Posted by Linda Bonvie
July 31, 2012
Apparently, they’re a kind of highly processed blueberry-flavored paste that contains “blueberry,” “natural blueberry flavors” and eight other additives, none of which is sugar, but the second of which is high fructose corn syrup.
Perhaps, then, the qualifier “sugar-infused” should be changed to “sugar-confused,” given the Food and Drug Administration’s recent ruling that high fructose corn syrup can in no way be regarded as “sugar” (let alone “corn sugar,” as the Corn Refiners Association would have liked).
But whatever the terminology used to describe it, this HFCS-infused ingredient is among the things you’ll be consuming should you opt for a blueberry bagel from Dunkin’ Donuts. HFCS is also one of the ingredients listed in the Dunkin blueberry muffin. However, you won’t find any listed as an ingredient in the blueberry crumb donut.
While just about all the choices at Dunkin Donuts would not be what most food-conscious folks would call good pickins’, still, many probably believe that choosing a blueberry muffin or bagel over a doughnut is a healthier choice, especially if you’re avoiding HFCS.
Of course, if you’re grabbing something at a fast food place, whatever the “dish” is called, most likely you’ll also be in for a long list of undesirable additives. But what about home-prepared items? Without a label check, your “healthy” lunch or breakfast choice could be just as bad.
Exhibit A: Kellogg’s Smart Start Antioxidant Cereal
The advertising hype says this cereal not only has whole grain wheat flakes, but “antioxidants such as beta carotene to support a healthy immune system.” But a “reality” ingredient check reveals high fructose corn syrup, partially hydrogenated oil, artificial flavors, more high fructose corn syrup and several preservatives, which are pretty similar to ingredients in many of those Dunkin’ doughnuts.
Exibit B: Morning Star Farms Veggie Patties
If you’re looking for a hotbed of free-glutamic acid (such as is found in MSG), look no further than this company’s burgers line. Advertised to be a “better-for-you veggie burger, they contain such MSG ingredients as soy protein concentrate, autolyzed yeast extract, hydrolyzed proteins, and soy protein isolate, as well as artificial flavors and other not-so-good-for-you ingredients. It’s just one more example of how home-cooked “healthy” is little better than a fast-food pickup.
(Is there really a Morning Star Farm that makes all these vegetarian dishes in a lovely pastoral setting? No, but you probably guessed that already, didn’t you? The Morning Star Farms brand was originally introduced by Worthington Foods, a division of Miles Laboratories in the 1970s, then acquired by Kelloggs’ in the late ’90s, with no sign of an actual farm as it passed hands to different food conglomerates.)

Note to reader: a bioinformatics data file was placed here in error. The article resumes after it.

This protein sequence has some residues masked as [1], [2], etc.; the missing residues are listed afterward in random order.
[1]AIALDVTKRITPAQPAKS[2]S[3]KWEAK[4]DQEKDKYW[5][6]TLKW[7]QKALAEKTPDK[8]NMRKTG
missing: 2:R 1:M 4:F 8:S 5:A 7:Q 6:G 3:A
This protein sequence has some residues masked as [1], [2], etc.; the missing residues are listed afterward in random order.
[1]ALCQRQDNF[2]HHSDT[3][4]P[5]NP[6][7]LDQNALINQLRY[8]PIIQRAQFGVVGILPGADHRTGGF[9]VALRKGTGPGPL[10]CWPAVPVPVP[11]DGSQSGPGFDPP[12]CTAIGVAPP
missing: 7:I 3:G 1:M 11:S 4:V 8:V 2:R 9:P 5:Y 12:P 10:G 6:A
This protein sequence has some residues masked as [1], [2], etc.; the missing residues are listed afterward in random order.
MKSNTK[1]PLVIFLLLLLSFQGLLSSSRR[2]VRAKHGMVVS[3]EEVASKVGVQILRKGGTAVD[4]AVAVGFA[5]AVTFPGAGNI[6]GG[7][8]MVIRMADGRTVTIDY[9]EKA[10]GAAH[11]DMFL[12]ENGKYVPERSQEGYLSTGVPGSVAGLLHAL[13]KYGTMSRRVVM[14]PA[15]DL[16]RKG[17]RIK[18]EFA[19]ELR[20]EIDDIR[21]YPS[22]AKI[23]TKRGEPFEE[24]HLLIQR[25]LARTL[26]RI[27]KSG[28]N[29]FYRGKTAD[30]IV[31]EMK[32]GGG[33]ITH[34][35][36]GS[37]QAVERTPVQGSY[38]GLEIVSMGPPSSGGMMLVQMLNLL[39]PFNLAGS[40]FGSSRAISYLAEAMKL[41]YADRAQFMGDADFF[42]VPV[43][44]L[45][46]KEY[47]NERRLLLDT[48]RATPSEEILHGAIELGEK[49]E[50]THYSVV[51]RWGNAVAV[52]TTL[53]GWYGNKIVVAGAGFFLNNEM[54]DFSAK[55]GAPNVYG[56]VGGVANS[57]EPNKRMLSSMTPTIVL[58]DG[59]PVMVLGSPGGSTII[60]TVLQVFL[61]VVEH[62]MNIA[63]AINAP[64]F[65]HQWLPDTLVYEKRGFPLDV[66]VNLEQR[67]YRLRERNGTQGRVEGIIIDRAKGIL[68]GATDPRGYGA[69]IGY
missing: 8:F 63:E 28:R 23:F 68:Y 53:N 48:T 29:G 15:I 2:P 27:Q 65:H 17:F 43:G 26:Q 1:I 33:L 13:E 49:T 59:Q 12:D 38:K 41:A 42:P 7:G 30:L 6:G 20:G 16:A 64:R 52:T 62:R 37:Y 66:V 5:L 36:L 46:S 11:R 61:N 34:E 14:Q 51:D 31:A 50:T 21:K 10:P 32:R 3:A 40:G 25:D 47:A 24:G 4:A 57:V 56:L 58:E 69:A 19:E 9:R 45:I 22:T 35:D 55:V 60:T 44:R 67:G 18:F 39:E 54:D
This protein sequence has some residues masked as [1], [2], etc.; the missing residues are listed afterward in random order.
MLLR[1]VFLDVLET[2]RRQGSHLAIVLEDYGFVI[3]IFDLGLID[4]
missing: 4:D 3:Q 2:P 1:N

And therein lies a lesson of sorts: when it comes to processed food, you can’t simply take for granted that a particular item will necessarily be more or less healthy based on its name – any more than you can make a similar assumption about a company’s products based on the idea that the same family has been making them in the same place for as long as anyone can remember.
An interesting example is the company of which Dunkin’ Donuts is now a subsidiary – Smucker’s. The same Smucker’s whose commercials present homey, bucolic depictions of Tim and Richard Smucker as boys in 1954 Orrville, Ohio, where everyone in town knew they’d grow up to make the world’s best jam, just as their family has been doing for five generations.
Not their father’s jam
Of course, anyone who bothers to read the label on a jar of regular Smucker’s Strawberry Jam will immediately know that this is not the same “extra delicious jam” that is romanticized in a commercial showing young Richard Smucker trying to capture its essence in a strawberry field. That’s because back in 1954, it would be a long time before businesses such as Smucker’s starting replacing sugar in their products with the cheap laboratory-contrived sweetener high fructose corn syrup.
And while the company does offer organic jams as well as a premium line called “Orchard’s Finest,” such HFCS-free products aren’t anywhere near as widely available as the conventional HFCS-infused line of Smucker’s jams and preserves that are shown in the commercials.
Smucker’s in fact, now has quite a motley and extended ‘family” of brands featured at its website, ranging from Dunkin’ Donuts to standards like Pillsbury Flour, Folger’s Coffee, Pet Milk, Jif Peanut Butter and Hungry Jack Pancake Mix to Santa Cruz organic juices and Red River 100 percent natural Hot Cereal. In other words, it’s now a full-fledged food conglomerate, even though its commercials continue to convey the impression that it has remained a folksy, small-town, old-timey down-on-the-farm enterprise out of Orrville, Ohio after all these years.
But with the exception of organic foods, which are subject to certain USDA-imposed standards and from which many undesirable additives are excluded, the supposed integrity, longevity or image projected by any brand is no more a guarantee you’ll be consuming a “healthy” product than is the idea of eating something like a muffin or a bagel rather than a doughnut.
In other words, to find out what’s really “junk food” and what isn’t, there’s simply no substitute for reading the ingredients.